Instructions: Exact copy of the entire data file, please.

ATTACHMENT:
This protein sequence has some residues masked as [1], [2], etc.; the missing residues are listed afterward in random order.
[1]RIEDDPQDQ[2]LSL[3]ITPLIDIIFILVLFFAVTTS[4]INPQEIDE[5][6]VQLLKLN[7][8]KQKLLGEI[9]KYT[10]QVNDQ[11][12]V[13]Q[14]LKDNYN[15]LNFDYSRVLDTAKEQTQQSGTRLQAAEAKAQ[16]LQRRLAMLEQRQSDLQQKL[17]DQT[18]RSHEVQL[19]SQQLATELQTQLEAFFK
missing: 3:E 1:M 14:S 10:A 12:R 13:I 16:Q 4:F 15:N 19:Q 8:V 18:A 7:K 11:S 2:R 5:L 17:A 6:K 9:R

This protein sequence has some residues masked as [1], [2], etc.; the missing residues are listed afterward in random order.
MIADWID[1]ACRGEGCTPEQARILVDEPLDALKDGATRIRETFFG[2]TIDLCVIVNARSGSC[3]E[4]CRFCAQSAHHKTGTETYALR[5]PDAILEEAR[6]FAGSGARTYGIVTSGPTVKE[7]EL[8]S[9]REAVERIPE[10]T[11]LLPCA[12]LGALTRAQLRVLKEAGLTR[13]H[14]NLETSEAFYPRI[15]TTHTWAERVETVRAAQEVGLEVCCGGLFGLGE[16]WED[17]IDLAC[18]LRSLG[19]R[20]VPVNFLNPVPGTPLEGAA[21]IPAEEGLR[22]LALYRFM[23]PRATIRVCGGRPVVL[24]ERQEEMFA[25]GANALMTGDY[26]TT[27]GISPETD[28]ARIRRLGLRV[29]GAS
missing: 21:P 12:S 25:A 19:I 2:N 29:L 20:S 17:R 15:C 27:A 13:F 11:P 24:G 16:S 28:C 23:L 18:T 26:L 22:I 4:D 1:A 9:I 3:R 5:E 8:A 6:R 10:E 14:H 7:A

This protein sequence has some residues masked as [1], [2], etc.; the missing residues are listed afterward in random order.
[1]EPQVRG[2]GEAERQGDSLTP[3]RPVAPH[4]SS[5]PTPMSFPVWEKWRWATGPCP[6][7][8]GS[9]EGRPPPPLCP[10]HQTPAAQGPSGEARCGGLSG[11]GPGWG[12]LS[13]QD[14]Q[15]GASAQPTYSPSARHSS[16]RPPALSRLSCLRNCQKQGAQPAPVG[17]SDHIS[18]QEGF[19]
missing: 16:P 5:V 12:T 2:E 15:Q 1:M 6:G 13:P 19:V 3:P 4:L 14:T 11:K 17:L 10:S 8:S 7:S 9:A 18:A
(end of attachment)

This protein sequence has some residues masked as [1], [2], etc.; the missing residues are listed afterward in random order.
[1]RIEDDPQDQ[2]LSL[3]ITPLIDIIFILVLFFAVTTS[4]INPQEIDE[5][6]VQLLKLN[7][8]KQKLLGEI[9]KYT[10]QVNDQ[11][12]V[13]Q[14]LKDNYN[15]LNFDYSRVLDTAKEQTQQSGTRLQAAEAKAQ[16]LQRRLAMLEQRQSDLQQKL[17]DQT[18]RSHEVQL[19]SQQLATELQTQLEAFFK
missing: 3:E 1:M 14:S 10:A 12:R 13:I 16:Q 4:F 15:N 19:Q 8:V 18:A 7:K 11:S 2:R 5:L 17:A 6:K 9:R

This protein sequence has some residues masked as [1], [2], etc.; the missing residues are listed afterward in random order.
MIADWID[1]ACRGEGCTPEQARILVDEPLDALKDGATRIRETFFG[2]TIDLCVIVNARSGSC[3]E[4]CRFCAQSAHHKTGTETYALR[5]PDAILEEAR[6]FAGSGARTYGIVTSGPTVKE[7]EL[8]S[9]REAVERIPE[10]T[11]LLPCA[12]LGALTRAQLRVLKEAGLTR[13]H[14]NLETSEAFYPRI[15]TTHTWAERVETVRAAQEVGLEVCCGGLFGLGE[16]WED[17]IDLAC[18]LRSLG[19]R[20]VPVNFLNPVPGTPLEGAA[21]IPAEEGLR[22]LALYRFM[23]PRATIRVCGGRPVVL[24]ERQEEMFA[25]GANALMTGDY[26]TT[27]GISPETD[28]ARIRRLGLRV[29]GAS
missing: 21:P 12:S 25:A 19:I 2:N 29:L 20:S 17:R 15:C 27:A 13:F 11:P 24:G 16:S 28:C 23:L 18:T 26:L 22:I 4:D 1:A 9:I 3:R 5:E 8:A 6:R 10:E 14:H 7:A

This protein sequence has some residues masked as [1], [2], etc.; the missing residues are listed afterward in random order.
[1]EPQVRG[2]GEAERQGDSLTP[3]RPVAPH[4]SS[5]PTPMSFPVWEKWRWATGPCP[6][7][8]GS[9]EGRPPPPLCP[10]HQTPAAQGPSGEARCGGLSG[11]GPGWG[12]LS[13]QD[14]Q[15]GASAQPTYSPSARHSS[16]RPPALSRLSCLRNCQKQGAQPAPVG[17]SDHIS[18]QEGF[19]
missing: 16:P 5:V 12:T 2:E 15:Q 1:M 6:G 13:P 19:V 3:P 4:L 14:T 11:K 17:L 10:S 8:S 7:S 9:A 18:A